6 May 2010 – The OECD released the Assessment and Recommendations of the Environmental Performance Review of Japan. The full report will be launched on the occasion of the 10th meeting of the Conference of the Parties to the Convention on Biological Diversity, to be held in Nagoya (Japan) from 18 to 29 October 2010. Japan is the first country to undergo a third OECD Environmental Performance Review.
The Review acknowledges the significant progress that Japan has made since the last Environmental Performance Review in 2002, particularly in managing the traditional range of environmental problems. Although the second largest economy in OECD, Japan has among the lowest levels air emissions per unit of GDP. The amount of energy and materials used per unit of output have continued to decrease. Overall, the quality of Japanese waters has improved and final disposal of waste has decreased. Japan has been a frontrunner in promoting the 3Rs (reduce, reuse and recycle) approach for sound materials management, both domestically and internationally. At international level, Japan has played a proactive role on several other environmental issues including climate change, chemicals management, water, and, most recently, biodiversity.
However, Japan is now facing a range of complex environmental problems that have important global dimensions. Japan has been struggling to reduce its greenhouse gas emissions in line with its Kyoto Protocol commitment. Protection of biodiversity within and outside protected areas has not been sufficient to reduce the rate of biodiversity loss. Although there has been good progress in recycling, further efforts are needed to reduce waste generation.
The Review commends Japan’s leadership in developing eco-innovation. Innovative policy instruments, such as the Top Runner Programme, have been used to promote the development of green technologies. Japan’s environmental goods and services sector has been increasing, providing new employment opportunities. At the same time, persistent economic difficulties, the large budget deficit and the ageing population have created new challenges for environmental policy and stimulated demand for a new growth model. The recently released New Growth Strategy to 2020 attempts to respond to these challenges and appears to include the main elements of the 2009 OECD Declaration on Green Growth.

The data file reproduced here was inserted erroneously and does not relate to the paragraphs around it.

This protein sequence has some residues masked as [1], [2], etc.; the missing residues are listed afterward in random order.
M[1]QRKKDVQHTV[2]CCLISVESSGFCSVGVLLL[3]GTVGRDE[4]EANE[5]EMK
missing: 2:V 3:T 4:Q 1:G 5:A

The OECD makes 38 recommendations that should contribute to further environmental progress in Japan. One of the key recommendations is for Japan to enhance the overall cost-effectiveness of its environmental policy mix, and to make greater use of market-based instruments. Specific recommendations include:
• Mainstream environmental considerations in the 2011 tax reform, with a view to broadening the use of environmentally related taxes and reducing incentives and subsidies that have perverse environmental effects; this would help to achieve environmental objectives and to promote eco-innovation more cost-effectively.
• Put a consistent price on carbon, e.g. through a mandatory emissions trading scheme in combination with carbon-related taxes, with a view to reduce reliance on fossil fuels and to achieve Japan’s climate targets more efficiently.
• Promote waste prevention and greater cost recovery in municipal waste services by expanding the use of waste charging schemes.
• Redesign agricultural support measures so as to reduce the negative impacts on, and to provide incentives to protect, biodiversity.
For more on OECD work on Japan, see www.oecd.org/japan
Assessment and Recommendations available in Japanese on the website of the Ministry of the Environment of Japan at http://www.env.go.jp/press/press.php?serial=12446